Intended for healthcare professionals

Letters Genetic test for colorectal cancer

Urgent improvements needed to diagnose and manage Lynch syndrome

BMJ 2017; 356 doi: (Published 20 March 2017) Cite this as: BMJ 2017;356:j1388
  1. Kevin J Monahan, consultant gastroenterologist and honorary senior clinical lecturer1,
  2. Deborah Alsina, chief executive2,
  3. Simon Bach, consultant colorectal surgeon3,
  4. James Buchanan, health economist4,
  5. John Burn, professor of clinical genetics5,
  6. Sue Clark, professor and consultant colorectal surgeon6,
  7. Peter Dawson, president7,
  8. Bianca De Souza, clinical genetics registrar8,
  9. Farhat V N Din, senior lecturer and colorectal surgeon9,
  10. Sunil Dolwani, clinical senior lecturer and vice president10,
  11. Malcolm G Dunlop, head of colon cancer genetics11,
  12. James East, consultant gastroenterologist and honorary senior clinical lecturer12,
  13. D Gareth Evans, professor of medical genetics and cancer epidemiology13,
  14. Nicola Fearnhead, consultant colorectal surgeon and chair of research and committee14,
  15. Ian M Frayling, consultant in genetic pathology15,
  16. Rob Glynne-Jones, consultant clinical oncologist16,
  17. James Hill, professor of colorectal surgery17,
  18. Richard Houlston, professor18,
  19. Mark Hull, professor and consultant gastroenterologist19,
  20. Fiona Lalloo, consultant clinical geneticist20,
  21. Andrew Latchford, consultant gastroenterologist and honorary senior clinical lecturer21,
  22. Suzy Lishman, president22,
  23. Phil Quirke, professor and head of pathology and tumour biology23,
  24. Colin Rees, professor and vice president (chair of endoscopy)24,
  25. Matt Rutter, professor and consultant gastroenterologist25,
  26. Peter Sasieni, professor of biostatistics and cancer epidemiology26,
  27. Asha Senapati, consultant colorectal surgeon and chairman27,
  28. Doug Speake, colorectal surgeon28,
  29. Huw Thomas, professor of gastrointestinal genetics29,
  30. Ian Tomlinson, professor of genetics30
  1. 1Family History of Bowel Cancer Clinic, West Middlesex University Hospital, Chelsea and Westminster Hospitals NHS Trust; Imperial College London, London, UK
  2. 2Bowel Cancer UK
  3. 3Queen Elizabeth Hospital, Birmingham
  4. 4University of Oxford
  5. 5Newcastle University
  6. 6St Mark’s Hospital
  7. 7Association of Coloproctology for Great Britain and Ireland
  8. 8North West Thames Regional Genetics Service
  9. 9Western General Hospital, Edinburgh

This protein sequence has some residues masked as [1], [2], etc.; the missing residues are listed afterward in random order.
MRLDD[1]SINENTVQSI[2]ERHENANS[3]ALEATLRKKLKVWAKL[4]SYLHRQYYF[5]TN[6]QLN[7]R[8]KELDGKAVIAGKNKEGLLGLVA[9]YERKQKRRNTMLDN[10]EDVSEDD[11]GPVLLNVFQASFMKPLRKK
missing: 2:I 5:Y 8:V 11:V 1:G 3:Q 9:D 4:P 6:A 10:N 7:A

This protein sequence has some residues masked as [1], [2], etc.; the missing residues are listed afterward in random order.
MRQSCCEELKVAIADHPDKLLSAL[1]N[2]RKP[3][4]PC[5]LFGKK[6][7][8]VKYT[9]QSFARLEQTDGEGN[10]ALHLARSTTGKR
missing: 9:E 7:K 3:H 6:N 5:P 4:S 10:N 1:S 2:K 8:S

10. 10Cardiff University and Welsh Association of Gastroenterology and Endoscopy
  11. 11Colon Cancer Genetics Group and Academic Coloproctology, Institute of Genetics and Molecular Medicine
  12. 12Oxford University Hospitals
  13. 13University of Manchester
  14. 14Cambridge University Hospitals NHS Foundation Trust and Association of Coloproctology of Great Britain and Ireland
  15. 15University Hospital of Wales
  16. 16Mount Vernon Cancer Centre
  17. 17Central Manchester University Hospitals
  18. 18Institute of Cancer Research, London
  19. 19University of Leeds and Leeds Teaching Hospitals NHS Trust
  20. 20Manchester Centre for Genomic Medicine, Central Manchester University Hospitals NHS Foundation Trust
  21. 21St Mark’s Hospital and Imperial College London
  22. 22Royal College of Pathologists
  23. 23University of Leeds
  24. 24British Society of Gastroenterology
  25. 25University Hospital of North Tees
  26. 26Queen Mary University of London
  27. 27Bowel Disease Research Foundation
  28. 28Western General Hospital, Edinburgh
  29. 29St Mark's Hospital, Imperial College London
  30. 30University of Oxford
  1. k.monahan{at}

Lynch syndrome is currently under-recognised, underdiagnosed, and undermanaged, so opportunities to reduce cancer mortality are often missed. The new guideline from the National Institute for Health and Care Excellence recommends universal testing for Lynch syndrome in all people newly diagnosed as having colorectal cancer.1 This should prevent several hundred colorectal cancers annually, but several issues hinder good care of patients with Lynch syndrome in the UK.

Current practice in diagnostic testing for Lynch syndrome is variable. Many hospitals do not adhere to the current Royal College of Pathologists’ colorectal cancer dataset, which recommends reflex tumour testing for Lynch syndrome in patients diagnosed under 50.2 All hospitals should ensure that multidisciplinary teams for colorectal cancer are fully engaged in delivering this integrated service.

Known carriers of the gene mutation for the syndrome are inadequately managed, with poor awareness of this condition in the NHS.3 Patients are not being seen quickly enough. Many do not have personalised care strategies, and follow-up is inadequate.

Patients with Lynch syndrome often fail to receive consistent management.4 Carriers require coordinated, timely, and high quality care to reduce their cancer risk.

In March 2016 Bowel Cancer UK organised a clinical consensus meeting to tackle these issues. We call for a national registry of people with Lynch syndrome; a quality assured colonoscopic surveillance programme for people with Lynch syndrome; and a dedicated clinical champion for hereditary colorectal cancer in each multidisciplinary team to oversee local service delivery.

In short, a multifaceted and multimodel strategy is required to improve outcomes for people at high risk of colorectal cancer.



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